MATTER OF CONCERN
India faces an annual crisis in school admissions with the growing demand for seats in ‘good’ schools. The statistics however reveal that there are enough schools across the country to accommodate each child but many remain vacant because of poor infrastructure or reputation. What then is ‘good ‘education, and is it necessarily affluent/elitist in nature? What do we choose when we select a school ? Is it the education or is it a lifestyle?
Shalini Dixit is an Assistant Professor at National Institute of Advanced Studies, Indian Institute of Science Campus, Bengalore.
The beginning of a new academic session brings about another round of anxiety amongst parents of children who are waiting to start their schooling. The admission crisis has been prevalent in metro cities for decades, now it is making its entry into small towns and semi-urban areas too. It is not uncommon to find panic stricken parents in the neighbourhood who are applying to innumerable schools to secure admission for their child. It appears as if there is a scarcity of seats in comparison to the great demand for them. Ironically we rarely understand the foundations of this madness. The seventh All India Educational Survey (NCERT, 2002), reported that there were 6,51,064 recognized primary schools in India. The 2011 Census shows a total of 7, 48,547 recognized schools in India. This is representative of the growing number of schools in our country The 2011 census also shows that around 158.7 million children in India are in the 0–6 year age group, of which an estimated 60 million are in the age group of 3–6 years. If we compare the number of schools (though it must have risen by 2017) against the number of children, we can estimate that only about 80 children need to be accommodated in one school. Given the fact that most of the schools have 3 to 8 sections for primary classes, eighty is fairly a small number of children per school. Though, the data shows that there is no dearth of schools there is a loud hue and cry over nursery and primary admissions in our country each year.
In contesting the data we may argue that the madness for school admissions exists because very few schools offer quality education. Through the popular conceptions we are made to believe that only few schools give quality education; but is it really the quality that is making us go hysteric over the admissions or is it based on our misconceptions? Let us examine this.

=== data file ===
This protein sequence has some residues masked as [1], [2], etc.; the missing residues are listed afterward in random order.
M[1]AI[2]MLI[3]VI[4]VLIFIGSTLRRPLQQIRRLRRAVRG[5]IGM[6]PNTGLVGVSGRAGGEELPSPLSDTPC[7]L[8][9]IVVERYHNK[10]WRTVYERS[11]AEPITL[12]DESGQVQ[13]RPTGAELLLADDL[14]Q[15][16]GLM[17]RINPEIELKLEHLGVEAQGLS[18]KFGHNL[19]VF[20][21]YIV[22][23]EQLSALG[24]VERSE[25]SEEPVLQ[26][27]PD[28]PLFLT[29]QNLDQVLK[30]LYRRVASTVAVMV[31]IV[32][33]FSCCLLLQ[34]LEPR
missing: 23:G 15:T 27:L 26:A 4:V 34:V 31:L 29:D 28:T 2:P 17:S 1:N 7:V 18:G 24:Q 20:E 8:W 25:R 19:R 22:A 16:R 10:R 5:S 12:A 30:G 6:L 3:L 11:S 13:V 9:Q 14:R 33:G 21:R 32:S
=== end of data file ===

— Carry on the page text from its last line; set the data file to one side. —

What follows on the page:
The idea of education came to be conceptualized by societies to preserve and transmit their knowledge and culture so that the current and coming generations could acquire necessary skills of living and recreation. Later on, to make this process smooth and economical (also with respect to labour) schools were envisaged. Schools were conceptualised as common place for education but unfortunately they became synonymous with education.
In the general academic discourse education is referred to as process of acquiring knowledge, understanding and critical thinking skills while exploring one’s potential. Schooling on the other hand, is the act of subjecting a child to an institution where the above mentioned things are done in a structured way. Education is a much more broad and pervasive concept. Contrary to this we as parents believe that facts, figures, and competitions, facilities, infrastructure and above all the results/academic performance define a good school. Teaching of maths and science happens in most of the schools. Apart from that, children have to be educated to be lifelong learners, to live, to explore and learn from their own and the life stories of others. Sometimes schools may obstruct it. Thus, the idea of schooling and education overlap but they are not always synonymous.
We may assume that some schools are better in educating than the others; and yes we are right. Nevertheless, that process is never ever exclusive to a few ‘branded’ expensive schools of the town. Education takes place everywhere, wherever the child goes. As a critical foundation of education, researches in developmental psychology have established that the early childhood years are vital for the growth and development of the brain and cognitive skills. The physical and mental skills developed (not taught) in this age is the crucial foundation for later learning. For these physical and mental abilities of children to develop we need physical and emotional security, opportunities for exploration, health and nutritional enrichments. The child can be educated wherever these conditions are met. Since children are learning all the time, both the home and the school are equally crucial. If some of us as parents and guardians think that we can be freed of all responsibility after sending our children to one of the good schools we need to rethink the meaning of education for our children.
Needless to add, the rush for admissions is created by our misconceptions about schooling and education. Yes there are good and bad schools but we need to reflect on our criteria for choosing one. There is nothing against those of us who choose the international and airconditioned schools; we are free to choose our life styles. But, we should not confuse it with quality education because good education is not dependent on infrastructure and affluence alone; it depends on several other more fundamental aspects such as quality pedagogues, a holistic conceptualisation of education and a community that conceives of education beyond merely utilitarian achievements. It is here that Mark Twain’s note of caution ‚Don’t let your children’s schooling get in the way of their education‛ gains an altogether new significance and compels us as parents, teachers and pedagogues to rethink education and its deeper meaning.
This article is published in The New Leam, JUNE 2017 Issue( Vol .3 No.25) and available in print version. To buy contact us or write at email@example.com